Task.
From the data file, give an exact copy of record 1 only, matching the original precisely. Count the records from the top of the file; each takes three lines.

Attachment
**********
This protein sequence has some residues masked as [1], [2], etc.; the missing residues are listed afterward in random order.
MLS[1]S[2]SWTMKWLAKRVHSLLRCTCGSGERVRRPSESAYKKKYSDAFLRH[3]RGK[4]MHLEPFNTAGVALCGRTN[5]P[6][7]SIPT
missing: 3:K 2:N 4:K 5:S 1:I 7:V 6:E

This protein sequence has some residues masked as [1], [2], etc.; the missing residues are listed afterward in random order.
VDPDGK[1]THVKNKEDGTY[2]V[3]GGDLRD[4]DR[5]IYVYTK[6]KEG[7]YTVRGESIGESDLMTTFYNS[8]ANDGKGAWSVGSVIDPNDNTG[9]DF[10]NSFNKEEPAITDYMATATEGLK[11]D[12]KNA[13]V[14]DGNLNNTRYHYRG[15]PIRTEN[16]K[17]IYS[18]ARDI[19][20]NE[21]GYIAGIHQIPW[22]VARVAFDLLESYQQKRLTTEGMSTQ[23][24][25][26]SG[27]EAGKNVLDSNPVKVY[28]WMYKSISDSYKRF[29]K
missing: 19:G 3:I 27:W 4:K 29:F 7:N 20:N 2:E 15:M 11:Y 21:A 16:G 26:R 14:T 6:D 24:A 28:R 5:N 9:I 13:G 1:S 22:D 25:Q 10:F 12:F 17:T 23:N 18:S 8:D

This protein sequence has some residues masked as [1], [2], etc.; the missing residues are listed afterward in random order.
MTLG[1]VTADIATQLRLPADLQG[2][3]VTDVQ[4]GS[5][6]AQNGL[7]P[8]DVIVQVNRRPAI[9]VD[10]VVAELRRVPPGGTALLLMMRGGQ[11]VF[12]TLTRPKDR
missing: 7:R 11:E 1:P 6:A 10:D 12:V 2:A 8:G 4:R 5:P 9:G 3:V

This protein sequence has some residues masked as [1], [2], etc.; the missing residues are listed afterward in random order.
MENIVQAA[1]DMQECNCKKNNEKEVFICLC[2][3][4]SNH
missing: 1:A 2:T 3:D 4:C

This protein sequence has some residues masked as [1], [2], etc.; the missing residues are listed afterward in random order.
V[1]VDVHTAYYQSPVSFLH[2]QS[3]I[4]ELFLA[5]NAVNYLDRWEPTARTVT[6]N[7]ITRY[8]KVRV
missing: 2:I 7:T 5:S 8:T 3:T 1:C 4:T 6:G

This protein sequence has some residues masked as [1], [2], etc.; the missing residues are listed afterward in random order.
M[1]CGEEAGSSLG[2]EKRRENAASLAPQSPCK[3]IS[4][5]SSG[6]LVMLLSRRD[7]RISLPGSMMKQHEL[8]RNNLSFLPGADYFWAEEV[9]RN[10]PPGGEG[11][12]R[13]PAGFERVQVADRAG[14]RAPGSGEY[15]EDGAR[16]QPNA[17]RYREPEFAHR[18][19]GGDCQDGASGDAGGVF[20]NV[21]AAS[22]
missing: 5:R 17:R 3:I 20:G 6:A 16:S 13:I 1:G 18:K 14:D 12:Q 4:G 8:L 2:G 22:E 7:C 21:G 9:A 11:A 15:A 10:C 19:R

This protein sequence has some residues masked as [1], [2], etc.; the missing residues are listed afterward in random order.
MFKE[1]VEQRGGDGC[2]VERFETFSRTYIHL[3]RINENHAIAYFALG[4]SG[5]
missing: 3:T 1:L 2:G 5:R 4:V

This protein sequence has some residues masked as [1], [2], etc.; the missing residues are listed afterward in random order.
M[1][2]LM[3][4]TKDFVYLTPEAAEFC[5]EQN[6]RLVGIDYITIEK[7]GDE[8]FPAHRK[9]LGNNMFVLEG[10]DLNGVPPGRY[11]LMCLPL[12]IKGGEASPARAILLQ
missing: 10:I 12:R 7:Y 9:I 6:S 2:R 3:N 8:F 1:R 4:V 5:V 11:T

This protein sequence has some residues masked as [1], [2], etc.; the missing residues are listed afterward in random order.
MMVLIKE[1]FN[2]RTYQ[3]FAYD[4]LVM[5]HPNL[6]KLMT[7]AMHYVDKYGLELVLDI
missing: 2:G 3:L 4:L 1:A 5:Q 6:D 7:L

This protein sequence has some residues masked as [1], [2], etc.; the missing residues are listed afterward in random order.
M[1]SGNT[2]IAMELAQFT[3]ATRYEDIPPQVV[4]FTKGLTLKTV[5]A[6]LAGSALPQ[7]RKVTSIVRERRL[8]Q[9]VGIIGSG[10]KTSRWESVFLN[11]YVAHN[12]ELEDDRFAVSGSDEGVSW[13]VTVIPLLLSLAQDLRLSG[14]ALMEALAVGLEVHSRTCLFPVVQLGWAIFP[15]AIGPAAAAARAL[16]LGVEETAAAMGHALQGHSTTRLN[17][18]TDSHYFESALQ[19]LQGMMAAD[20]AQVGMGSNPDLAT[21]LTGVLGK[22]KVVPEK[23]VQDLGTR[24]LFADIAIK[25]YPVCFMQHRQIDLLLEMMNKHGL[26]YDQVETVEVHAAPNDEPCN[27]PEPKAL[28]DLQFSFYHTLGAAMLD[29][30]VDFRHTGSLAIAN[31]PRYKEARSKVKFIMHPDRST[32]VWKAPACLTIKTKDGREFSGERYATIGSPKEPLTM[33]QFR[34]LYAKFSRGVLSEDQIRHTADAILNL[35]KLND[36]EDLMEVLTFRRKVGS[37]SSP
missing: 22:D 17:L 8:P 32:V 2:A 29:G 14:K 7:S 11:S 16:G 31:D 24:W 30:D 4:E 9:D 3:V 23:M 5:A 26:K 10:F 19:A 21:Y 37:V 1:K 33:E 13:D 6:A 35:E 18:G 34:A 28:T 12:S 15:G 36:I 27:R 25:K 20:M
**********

This protein sequence has some residues masked as [1], [2], etc.; the missing residues are listed afterward in random order.
MLS[1]S[2]SWTMKWLAKRVHSLLRCTCGSGERVRRPSESAYKKKYSDAFLRH[3]RGK[4]MHLEPFNTAGVALCGRTN[5]P[6][7]SIPT
missing: 3:K 2:N 4:K 5:S 1:I 7:V 6:E